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The probe comes just after an IPO into Ant Group, an Alibaba subsidiary, was halted by Beijing. China said it was cracking down on companies that it could consider monopolies.
Chinese regulators announced Thursday they were launching an anti-monopoly investigation into e-commerce giant Alibaba.
The State Administration for Market Regulation said in a statement that they were investigating Alibaba for "suspected monopolistic practices." The market regulator said it was especially looking into Alibaba's policy of "choose one of two," which requires business partners to avoid working with competitors.
Regulators added that they would also hold "supervisory and guidance" talks with Alibaba's financial services subsidiary Ant Group, just weeks after its record-breaking IPO was halted by Beijing.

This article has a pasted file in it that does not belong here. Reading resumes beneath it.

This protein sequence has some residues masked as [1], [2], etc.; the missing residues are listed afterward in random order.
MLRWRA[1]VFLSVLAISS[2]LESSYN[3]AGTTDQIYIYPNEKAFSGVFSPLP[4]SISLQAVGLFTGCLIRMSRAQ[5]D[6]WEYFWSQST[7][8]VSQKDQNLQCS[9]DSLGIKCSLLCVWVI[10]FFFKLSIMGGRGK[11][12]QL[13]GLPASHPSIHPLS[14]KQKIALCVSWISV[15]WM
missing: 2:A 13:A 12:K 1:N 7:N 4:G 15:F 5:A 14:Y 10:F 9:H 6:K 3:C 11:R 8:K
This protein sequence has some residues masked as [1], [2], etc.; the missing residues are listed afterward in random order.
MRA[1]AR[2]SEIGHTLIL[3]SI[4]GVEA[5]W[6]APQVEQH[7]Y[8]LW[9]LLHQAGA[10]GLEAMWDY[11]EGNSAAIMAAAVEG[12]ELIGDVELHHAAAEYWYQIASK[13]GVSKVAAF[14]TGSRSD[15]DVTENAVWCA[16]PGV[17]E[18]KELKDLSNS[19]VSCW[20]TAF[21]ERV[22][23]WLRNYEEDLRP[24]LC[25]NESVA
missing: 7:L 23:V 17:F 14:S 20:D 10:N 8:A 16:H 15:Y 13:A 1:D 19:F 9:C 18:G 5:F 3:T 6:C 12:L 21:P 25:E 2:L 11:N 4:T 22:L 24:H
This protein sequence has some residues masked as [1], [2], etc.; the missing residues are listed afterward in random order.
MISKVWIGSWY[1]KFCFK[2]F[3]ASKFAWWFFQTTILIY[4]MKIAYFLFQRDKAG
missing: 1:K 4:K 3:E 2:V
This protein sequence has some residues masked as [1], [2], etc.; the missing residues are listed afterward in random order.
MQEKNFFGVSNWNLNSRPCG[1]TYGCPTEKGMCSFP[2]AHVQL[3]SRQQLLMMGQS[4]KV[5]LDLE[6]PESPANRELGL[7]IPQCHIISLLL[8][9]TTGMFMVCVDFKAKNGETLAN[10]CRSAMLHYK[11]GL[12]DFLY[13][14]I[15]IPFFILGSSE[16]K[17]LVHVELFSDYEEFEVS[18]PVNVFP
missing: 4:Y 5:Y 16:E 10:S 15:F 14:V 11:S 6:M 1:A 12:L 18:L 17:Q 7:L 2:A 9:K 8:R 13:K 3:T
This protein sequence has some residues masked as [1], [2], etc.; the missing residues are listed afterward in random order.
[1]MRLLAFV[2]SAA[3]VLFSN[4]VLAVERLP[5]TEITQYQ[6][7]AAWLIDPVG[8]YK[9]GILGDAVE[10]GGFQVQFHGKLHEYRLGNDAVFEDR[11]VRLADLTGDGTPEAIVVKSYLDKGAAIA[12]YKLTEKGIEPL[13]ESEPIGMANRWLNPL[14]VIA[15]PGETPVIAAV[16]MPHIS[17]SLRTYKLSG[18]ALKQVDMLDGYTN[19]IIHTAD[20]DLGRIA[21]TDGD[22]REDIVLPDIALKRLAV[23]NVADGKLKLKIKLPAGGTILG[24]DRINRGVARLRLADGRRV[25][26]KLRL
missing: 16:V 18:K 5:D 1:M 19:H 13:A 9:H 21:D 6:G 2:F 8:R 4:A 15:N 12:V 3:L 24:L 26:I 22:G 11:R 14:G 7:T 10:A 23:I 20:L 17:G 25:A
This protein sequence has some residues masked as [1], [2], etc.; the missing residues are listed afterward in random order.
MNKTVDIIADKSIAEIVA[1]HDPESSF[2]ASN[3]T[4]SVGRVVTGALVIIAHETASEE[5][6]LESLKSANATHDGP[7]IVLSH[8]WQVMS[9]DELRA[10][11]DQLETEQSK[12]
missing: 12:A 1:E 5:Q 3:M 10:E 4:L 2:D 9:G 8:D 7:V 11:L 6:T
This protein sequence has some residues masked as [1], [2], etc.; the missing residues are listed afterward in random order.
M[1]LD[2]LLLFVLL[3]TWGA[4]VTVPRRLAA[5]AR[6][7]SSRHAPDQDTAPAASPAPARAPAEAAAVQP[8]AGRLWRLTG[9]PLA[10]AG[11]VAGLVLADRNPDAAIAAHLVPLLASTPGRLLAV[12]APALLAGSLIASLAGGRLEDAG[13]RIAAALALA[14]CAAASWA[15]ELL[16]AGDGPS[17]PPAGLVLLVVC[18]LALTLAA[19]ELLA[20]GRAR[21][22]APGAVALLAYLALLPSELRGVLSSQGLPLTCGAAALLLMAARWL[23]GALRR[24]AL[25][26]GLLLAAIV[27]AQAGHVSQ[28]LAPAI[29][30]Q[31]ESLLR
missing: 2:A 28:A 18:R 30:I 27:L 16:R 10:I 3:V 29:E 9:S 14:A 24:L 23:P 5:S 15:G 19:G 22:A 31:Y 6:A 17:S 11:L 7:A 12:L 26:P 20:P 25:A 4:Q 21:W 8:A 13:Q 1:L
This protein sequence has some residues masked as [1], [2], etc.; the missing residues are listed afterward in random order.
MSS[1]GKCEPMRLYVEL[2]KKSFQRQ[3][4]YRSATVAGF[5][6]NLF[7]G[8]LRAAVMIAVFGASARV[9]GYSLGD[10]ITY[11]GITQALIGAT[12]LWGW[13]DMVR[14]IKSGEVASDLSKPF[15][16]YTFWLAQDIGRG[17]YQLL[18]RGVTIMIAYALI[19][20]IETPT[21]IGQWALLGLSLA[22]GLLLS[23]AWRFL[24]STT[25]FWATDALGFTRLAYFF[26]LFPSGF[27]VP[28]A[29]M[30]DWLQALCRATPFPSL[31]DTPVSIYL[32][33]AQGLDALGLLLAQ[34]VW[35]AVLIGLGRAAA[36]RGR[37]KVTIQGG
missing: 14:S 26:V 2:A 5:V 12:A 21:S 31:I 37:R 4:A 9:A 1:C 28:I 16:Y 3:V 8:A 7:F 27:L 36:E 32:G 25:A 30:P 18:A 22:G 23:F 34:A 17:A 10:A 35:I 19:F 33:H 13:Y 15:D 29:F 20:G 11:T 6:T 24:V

Ant Group released a statement saying it would "diligently study and strictly comply with regulatory departments' requests."
Alibaba stocks fell 8% in Hong Kong trading after the announcement.
Chinese leaders previously said they would beef up their anti-monopoly enforcement. They were especially concerned about Alibaba and other major internet companies that are expanding into finance and health care.
Ant Group became massive thanks to its main product Alipay, an online payments platform that has become entrenched in the Chinese economy. It expanded into offering loans, credit, investments and insurance to hundreds of millions of people and small businesses.
State media has also called for tighter oversight. State newspaper People's Daily released a commentary Thursday, saying, "this is an important measure for our country to strengthen anti-monopoly supervision in the internet sector, which is conducive to…promoting the long-term and health development of the platform economy."
Jack Ma, founder of Alibaba, has previously expressed his frustration at China's financial systems before
Jack Ma, Alibaba founder and China's richest man, previously showed his frustration with China's financial system. Ma called state-owned banks "pawn shops" in an October speech that led him to be summoned for regulatory talks just before Ant Group's IPO was suspended.
kbd/aw (AP, AFP)